Testing Guide

  • Test in manual 1. Run 'kubectl proxy' in background

    $ kubectl proxy &
    1. Run KubeArmor

      $ cd KubeArmor/KubeArmor
      ~/KubeArmor/KubeArmor$ make clean && make
      ~/KubeArmor/KubeArmor$ make run

      If you want to change the number of the gRPC port or the location of a log file, run KubeArmor like the below.

      ~/KubeArmor/KubeArmor$ sudo -E ./kubearmor -gRPC=[gRPC port number]
      -logPath=[log file path]
      -enableHostPolicy
    2. Apply security policies for testing

      $ kubectl apply -f [policy file]

      You can refer to the security policies defined for example microservices in examples.

    3. Trigger policy violations to generate logs

      $ kubectl -n [namespace name] exec -it [pod name] -- bash -c [command]
    4. Check KubeArmor's alerts and logs

      • Log file

        $ tail (-f) /tmp/kubearmor.log

        If you changed the location of a log file, check your file instead of the default file path.

        $ tail (-f) [your log file path]
      • Log client

        Compile a log client.

        $ cd KubeArmor/LogClient
        ~/KubeArmor/LogClient$ make

        Run the log client.

        ~/KubeArmor/LogClient$ ./kubearmor-log-client (options...)

        Log client options:

        -gRPC=[ipaddr:port] gRPC server information (default: localhost:32767)
        -msgPath={path|stdout|none} Output location for KubeArmor's messages (default: none)
        -logPath={path|stdout|none} Output location for KubeArmor's alerts and logs (default: stdout)
        -logFilter={policy|system|all} Filter for what kinds of alerts and logs to receive (default: policy)
        -json Flag to print messages, alerts, and logs in a JSON format

        Note that you will see the messages, alerts, and logs generated right after the log client runs, which means that the log client should be ran before any policy violations happen.

  • Test using the auto-testing framework

    1. Testcases

      To use the auto-testing framework, you need to define two things: microservices and scenarios for each microservice.

      • Microservices

        Create a directory for a microservice in microservices.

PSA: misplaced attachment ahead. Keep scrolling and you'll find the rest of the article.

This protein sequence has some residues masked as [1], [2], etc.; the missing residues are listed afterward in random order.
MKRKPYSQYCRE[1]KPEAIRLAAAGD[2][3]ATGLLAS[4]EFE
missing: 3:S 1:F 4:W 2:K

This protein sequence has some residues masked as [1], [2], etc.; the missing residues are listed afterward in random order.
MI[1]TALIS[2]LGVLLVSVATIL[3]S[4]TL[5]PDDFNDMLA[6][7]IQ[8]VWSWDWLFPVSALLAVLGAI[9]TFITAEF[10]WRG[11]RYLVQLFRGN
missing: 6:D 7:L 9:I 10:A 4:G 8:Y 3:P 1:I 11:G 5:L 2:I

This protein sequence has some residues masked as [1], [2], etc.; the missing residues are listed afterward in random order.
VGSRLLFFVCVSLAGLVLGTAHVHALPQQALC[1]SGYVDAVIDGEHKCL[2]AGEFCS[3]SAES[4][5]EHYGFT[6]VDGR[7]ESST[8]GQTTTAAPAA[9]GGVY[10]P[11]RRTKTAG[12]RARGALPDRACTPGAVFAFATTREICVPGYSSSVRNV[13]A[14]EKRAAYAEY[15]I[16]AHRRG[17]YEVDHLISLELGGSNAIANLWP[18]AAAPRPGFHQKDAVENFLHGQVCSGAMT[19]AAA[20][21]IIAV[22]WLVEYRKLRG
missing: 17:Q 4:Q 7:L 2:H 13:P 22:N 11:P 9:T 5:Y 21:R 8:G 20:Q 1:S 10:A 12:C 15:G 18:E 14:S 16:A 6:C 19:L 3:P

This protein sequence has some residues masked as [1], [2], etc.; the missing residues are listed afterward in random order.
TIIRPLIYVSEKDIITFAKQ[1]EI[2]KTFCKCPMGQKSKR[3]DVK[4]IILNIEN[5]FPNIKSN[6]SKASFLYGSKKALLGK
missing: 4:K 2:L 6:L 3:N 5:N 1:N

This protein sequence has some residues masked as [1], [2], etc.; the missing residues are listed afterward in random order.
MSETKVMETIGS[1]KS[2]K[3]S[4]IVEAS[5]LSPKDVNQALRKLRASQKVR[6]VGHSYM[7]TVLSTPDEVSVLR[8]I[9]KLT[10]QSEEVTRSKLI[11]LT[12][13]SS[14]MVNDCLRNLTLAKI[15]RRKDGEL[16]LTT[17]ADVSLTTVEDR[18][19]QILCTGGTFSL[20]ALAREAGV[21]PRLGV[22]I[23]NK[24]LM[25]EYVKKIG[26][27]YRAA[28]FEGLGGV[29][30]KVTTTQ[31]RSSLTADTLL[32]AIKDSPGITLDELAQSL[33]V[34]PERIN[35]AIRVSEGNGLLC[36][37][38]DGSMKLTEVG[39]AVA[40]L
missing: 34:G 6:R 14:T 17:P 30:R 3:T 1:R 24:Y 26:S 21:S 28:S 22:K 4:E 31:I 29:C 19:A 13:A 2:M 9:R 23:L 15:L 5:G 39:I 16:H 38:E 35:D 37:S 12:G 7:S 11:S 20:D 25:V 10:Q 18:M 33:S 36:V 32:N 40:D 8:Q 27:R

$ cd KubeArmor/tests/microservices
        ~/KubeArmor/tests/microservices$ mkdir [microservice name]

        Then, create YAML files for the microservice.

        $ cd KubeArmor/tests/microservices/[microservice name]
        ~/KubeArmor/tests/microservices/[microservice name]$ ...

        As an example, we created 'multiubuntu' in microservices, and defined 'multiubuntu-deployment.yaml' in multiubuntu.

      • Test scenarios

        Create a directory whose name is like '[microservice name]_[test scenario name]' in scenarios.

        $ cd KubeArmor/tests/scenarios
        ~/KubeArmor/tests/scenarios$ mkdir [microservice name]_[test scenario name]

        Then, define a YAML file for a test policy in the directory.

        ~/KubeArmor/tests/scenarios$ cd [microservice name]_[test scenario name]
        .../[microservice name]_[test scenario name]$ vi [policy name].yaml

        As a next step, create cmd files whose names are like 'cmd#'.

        .../[microservice name]_[test scenario name]$ vi cmd1 / cmd2 / ...

        Here is a template for a cmd file.

        source: [pod name]
        cmd: [command to trigger a policy violation]
        result: [expected result], { passed | failed }
        ---
        operation: [operation], { Process | File | Network }
        condition: [matching string]
        action: [action in a policy]

        This is an example of a scenario.

        source: ubuntu-1-deployment
        cmd: sleep 1
        result: failed
        ---
        operation: Process
        condition: sleep
        action: Block

        You can refer to our scenarios in scenarios.

    2. Test KubeArmor in a local development environment

      • In the case that KubeArmor is not running

        Compile KubeArmor.

        $ cd KubeArmor/KubeArmor
        ~/KubeArmor/KubeArmor$ make clean && make

        Make sure that 'kubectl proxy' is running.

        $ kubectl proxy &

        Run the auto-testing framework (the framework will automatically run KubeArmor).

        $ cd KubeArmor/tests
        ~/KubeArmor/tests$ ./test-scenarios-local.sh

        Check the test report

        ~/KubeArmor/tests$ cat /tmp/kubearmor.test
      • In the case that KubeArmor is running

        Run the auto-testing framework. Please make sure that KubeArmor is in a running state.

        $ cd KubeArmor/tests
        ~/KubeArmor/tests$ ./test-scenarios-in-runtime.sh

        Check the test report

        ~/KubeArmor/tests$ cat /tmp/kubearmor.test
    3. Test the containerized KubeArmor image using MicroK8s

      Run the auto-testing framework.

      $ cd KubeArmor/tests
      ~/KubeArmor/tests$ ./test-scenarios-with-microk8s.sh

      Check the test report

      ~/KubeArmor/tests$ cat /tmp/kubearmor.test
    4. Test the containerized KubeArmor image on running Kubernetes

      Run the auto-testing framework. Please make sure that KubeArmor is in a running state.

      $ cd KubeArmor/tests
      ~/KubeArmor/tests$ ./test-scenarios-in-runtime.sh

      Check the test report

      ~/KubeArmor/tests$ cat /tmp/kubearmor.test